I said, “Here’s what we’ll do. The rifle sights are at zero, and it shoots 18” high at 200 – that’s 9 MOA – remember, an MOA is one inch at 100, 2 inches at 200, etc. So the rifle is shooting 9 MOA high at 200. Since the trajectory is about +3 MOA to 300, and +4 MOA to 400, and +4 MOA to 500 – a total of 11 MOA – you could say the rifle is zeroed at a little less than 500 yards. All we have to do is index the elevation knob to 500, and then bring the sight back to 200.”
Loosening the elevation drum, I held the elevation knob steady while I rotated the elevation drum so the sight was set for 500 yards, tightened the lock screws, rotated the knob to ‘200’, and then said, “Fire a group at 200 yards.”
That group was 3 inches [1.5 MOA] high and 3 inches [1.5 MOA] right. DOWN one and LEFT one would put him right on!
As a Rifleman, you’ll soon start thinking in terms of hundred yard increments, and minutes. To you, a hundred yards (out to rifleman max 500 range) is 3 MOA. Likewise, 3 MOA equals a hundred yards. So if your buddy is trying to sight in his British Enfield at 25 yards, and his group is ¾” low, you immediately can tell him, “Add a hundred yards on the sight”, since his rear sight is graduated in yards. How do you know to tell him this? Because each quarter-inch at 25 yards is one MOA, so he is 3 MOA low, so – since 3 MOA = a hundred yards – all he needs is another hundred on his rear sight.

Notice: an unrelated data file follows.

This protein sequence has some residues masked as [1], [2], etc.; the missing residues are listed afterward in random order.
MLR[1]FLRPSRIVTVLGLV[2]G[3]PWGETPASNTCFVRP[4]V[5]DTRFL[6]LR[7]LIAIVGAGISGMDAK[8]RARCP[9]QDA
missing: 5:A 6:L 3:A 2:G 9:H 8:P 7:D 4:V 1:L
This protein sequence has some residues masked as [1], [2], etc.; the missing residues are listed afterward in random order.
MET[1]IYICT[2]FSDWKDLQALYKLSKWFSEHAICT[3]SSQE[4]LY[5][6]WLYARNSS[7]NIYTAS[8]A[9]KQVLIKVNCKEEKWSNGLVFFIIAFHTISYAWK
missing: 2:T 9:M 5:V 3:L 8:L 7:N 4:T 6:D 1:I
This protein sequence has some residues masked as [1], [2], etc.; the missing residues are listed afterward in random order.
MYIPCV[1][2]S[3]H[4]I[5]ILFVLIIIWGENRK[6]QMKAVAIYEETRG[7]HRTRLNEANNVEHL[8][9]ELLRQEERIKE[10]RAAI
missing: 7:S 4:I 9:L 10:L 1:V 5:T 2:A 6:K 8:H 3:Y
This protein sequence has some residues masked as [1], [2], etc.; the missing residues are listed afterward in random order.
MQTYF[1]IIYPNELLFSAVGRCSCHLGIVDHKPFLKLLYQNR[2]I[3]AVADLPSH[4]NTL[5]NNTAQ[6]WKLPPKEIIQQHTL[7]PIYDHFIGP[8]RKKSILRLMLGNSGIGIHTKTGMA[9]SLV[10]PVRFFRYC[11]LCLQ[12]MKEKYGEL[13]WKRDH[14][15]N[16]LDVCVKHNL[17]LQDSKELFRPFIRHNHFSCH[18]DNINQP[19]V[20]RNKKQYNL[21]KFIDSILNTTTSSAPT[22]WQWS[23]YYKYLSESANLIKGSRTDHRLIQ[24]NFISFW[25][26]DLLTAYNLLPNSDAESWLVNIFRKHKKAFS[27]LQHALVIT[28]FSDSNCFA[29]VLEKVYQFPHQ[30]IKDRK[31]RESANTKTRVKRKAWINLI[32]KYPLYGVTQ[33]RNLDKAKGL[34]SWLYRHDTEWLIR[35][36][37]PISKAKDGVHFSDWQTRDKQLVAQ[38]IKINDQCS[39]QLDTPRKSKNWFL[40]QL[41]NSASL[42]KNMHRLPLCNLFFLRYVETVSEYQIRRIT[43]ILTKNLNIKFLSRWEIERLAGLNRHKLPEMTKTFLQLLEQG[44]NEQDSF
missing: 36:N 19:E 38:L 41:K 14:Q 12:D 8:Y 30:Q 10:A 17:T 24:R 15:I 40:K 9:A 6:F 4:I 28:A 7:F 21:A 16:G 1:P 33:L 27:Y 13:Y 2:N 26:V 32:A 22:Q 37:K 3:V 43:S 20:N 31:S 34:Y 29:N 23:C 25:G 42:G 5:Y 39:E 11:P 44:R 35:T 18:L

For practical use out to 500, this information’ll get you started. If you want to be effective at longer ranges, learn your trajectory out to 700 or 900 or 1000 yards, and understand that you’ll be juggling a lot more balls in the air in order to make a hit. If you’re planning to go this route, take the time to find a 1000 yard range and get some long-distance zeroes. Take your time, fire each shot by the numbers, and write down EVERYTHING. The knowledge you gain may save your life.
Trajectory is your friend. It’ll work for you, if you let it. All you need to do is remember MOA, “3, 3, 4, 4” – and use them before the first shot!
If you ever have to show up, show up ready!
· Have your bore and chamber clean and bone dry.
· Your M1A gas piston and cylinder should be bone dry, from the last time you cleaned it.
· Check the tightness of the gas plug, and with the bolt locked back, rotate the muzzle up-and-down, listening to ensure the piston moves freely.